What Is A Statutory Demand?
A statutory demand is a document demanding that the client either pays the debt in full, or in part in a manner acceptable to the creditor, which could be by installments. Form 6.1 is used where there is no judgment; form 6.2 is used where there is a judgment.
The statutory demand does not have to be issued by the court or even seen by it at this stage. If the debtor does not comply with the statutory demand within 21 days, the creditor can issue a creditor's petition and ask the court to make a bankruptcy order. A creditor does not need a judgment in order to be able to serve a statutory demand for the debt. However, without a judgment the creditor might find that the debtor is able to challenge the existence of the debt (see below). A creditor who does have a judgment is not required to attempt to enforce it by means of execution against goods first of all; the creditor can serve a statutory demand instead.
Responding To A Statutory Demand?
Although some creditors use statutory demands as a method of debt collection with no intention of making the debtor bankrupt, statutory demands should never be ignored (unless the debtor has decided s/he wants to go bankrupt). On receipt of a statutory demand, the person should consider the following options:
Whether to apply for an administration order or propose an IVA.
Making payment(s) either to clear the debt in full or reduce it below the £750 bankruptcy limit.
Making an offer to pay the debt by installments if the debt is subject to a judgment as well as trying to negotiate with the creditor, the debtor should apply to the court to vary the judgment to enable payment by installments with a view to arranging this before the creditor can obtain a bankruptcy order; in appropriate circumstances, the client could apply for a time order.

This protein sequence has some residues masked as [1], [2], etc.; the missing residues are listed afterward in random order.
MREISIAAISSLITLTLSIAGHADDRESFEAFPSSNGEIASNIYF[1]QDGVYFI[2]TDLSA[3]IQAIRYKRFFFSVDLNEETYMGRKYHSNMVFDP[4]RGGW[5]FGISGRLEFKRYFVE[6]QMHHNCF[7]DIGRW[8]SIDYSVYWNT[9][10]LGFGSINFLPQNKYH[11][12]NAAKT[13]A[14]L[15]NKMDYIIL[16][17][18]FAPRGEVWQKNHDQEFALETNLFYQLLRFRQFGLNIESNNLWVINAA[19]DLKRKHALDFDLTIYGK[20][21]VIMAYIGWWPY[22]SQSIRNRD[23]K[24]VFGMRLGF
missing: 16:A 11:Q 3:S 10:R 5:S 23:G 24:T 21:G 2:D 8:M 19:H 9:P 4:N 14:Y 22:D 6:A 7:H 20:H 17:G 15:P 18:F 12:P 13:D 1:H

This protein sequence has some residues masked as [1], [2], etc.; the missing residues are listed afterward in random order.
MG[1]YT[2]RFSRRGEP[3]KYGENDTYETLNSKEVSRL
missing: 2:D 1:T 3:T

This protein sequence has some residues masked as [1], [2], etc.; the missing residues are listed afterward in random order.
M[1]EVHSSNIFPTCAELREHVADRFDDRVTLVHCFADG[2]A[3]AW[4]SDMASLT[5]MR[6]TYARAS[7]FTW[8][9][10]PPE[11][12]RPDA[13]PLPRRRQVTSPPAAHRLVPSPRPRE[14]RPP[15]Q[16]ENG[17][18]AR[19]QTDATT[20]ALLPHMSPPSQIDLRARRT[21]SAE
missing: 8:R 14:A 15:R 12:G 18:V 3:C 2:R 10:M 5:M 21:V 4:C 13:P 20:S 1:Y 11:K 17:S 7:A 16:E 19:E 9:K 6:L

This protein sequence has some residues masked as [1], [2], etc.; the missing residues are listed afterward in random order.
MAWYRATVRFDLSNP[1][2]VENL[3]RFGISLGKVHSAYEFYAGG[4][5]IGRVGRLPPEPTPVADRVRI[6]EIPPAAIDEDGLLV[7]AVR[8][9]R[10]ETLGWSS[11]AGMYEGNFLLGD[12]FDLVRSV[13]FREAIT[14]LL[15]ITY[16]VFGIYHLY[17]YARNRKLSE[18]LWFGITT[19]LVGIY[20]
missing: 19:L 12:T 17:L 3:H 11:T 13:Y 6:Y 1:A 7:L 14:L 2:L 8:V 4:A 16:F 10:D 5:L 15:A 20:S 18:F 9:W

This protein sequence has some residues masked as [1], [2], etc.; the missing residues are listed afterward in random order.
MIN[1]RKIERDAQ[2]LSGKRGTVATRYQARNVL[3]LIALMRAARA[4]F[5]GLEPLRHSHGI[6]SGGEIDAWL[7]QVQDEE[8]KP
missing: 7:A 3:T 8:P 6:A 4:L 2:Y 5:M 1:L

Offering a voluntary charge over her/his property as security for the debt.
Applying to set aside the statutory demand within 18 days.
Setting Aside A Statutory Demand
If the statutory demand has been 'set aside' (i.e. cancelled) the creditor cannot apply for a bankruptcy order. The debtor can apply for the demand to be set aside on the grounds that:
There is a substantial dispute about the money said to be owed, i.e. where there is a 'genuine triable issue', if the creditor has obtained a judgment, the court will not at this stage enquire into the validity of the debt.
The debtor has a cross-claim against the creditor which equals or exceeds the amount of the debt.
The creditor holds security which equals or exceeds in value the amount of the debt.
On 'other grounds', e.g. the debt is statute-barred or the demand has not been signed.
The application is made on form 6.4 supported by an affidavit in form 6.5. There is a £60 court fee but the client can apply for exemption or remission. The application will be put before a district judge. If s/he considers there are no grounds for the application, the district judge can dismiss it without a hearing. Otherwise, a hearing will be arranged at which the district judge will consider the application.
The court will not set aside a statutory demand on the ground that the creditor has unreasonably refused an offer of payment or security, or even on the ground that the creditor has refused to consider such an offer. Nor will the court set aside a demand on the ground that it is for an excessive amount. In such a case, the debtor is supposed to pay the amount admitted to be due and only apply to set aside as to the amount in dispute. The court will not 'do a deal' with the client to set the statutory demand aside on condition that s/he makes a payment.
If the application to set aside is dismissed, the creditor will be given leave to present her/his bankruptcy petition.
If you have any further questions regarding statutory demands, complete the contact form and we'll call you back as soon as possible and will gladly answer any questions you may have.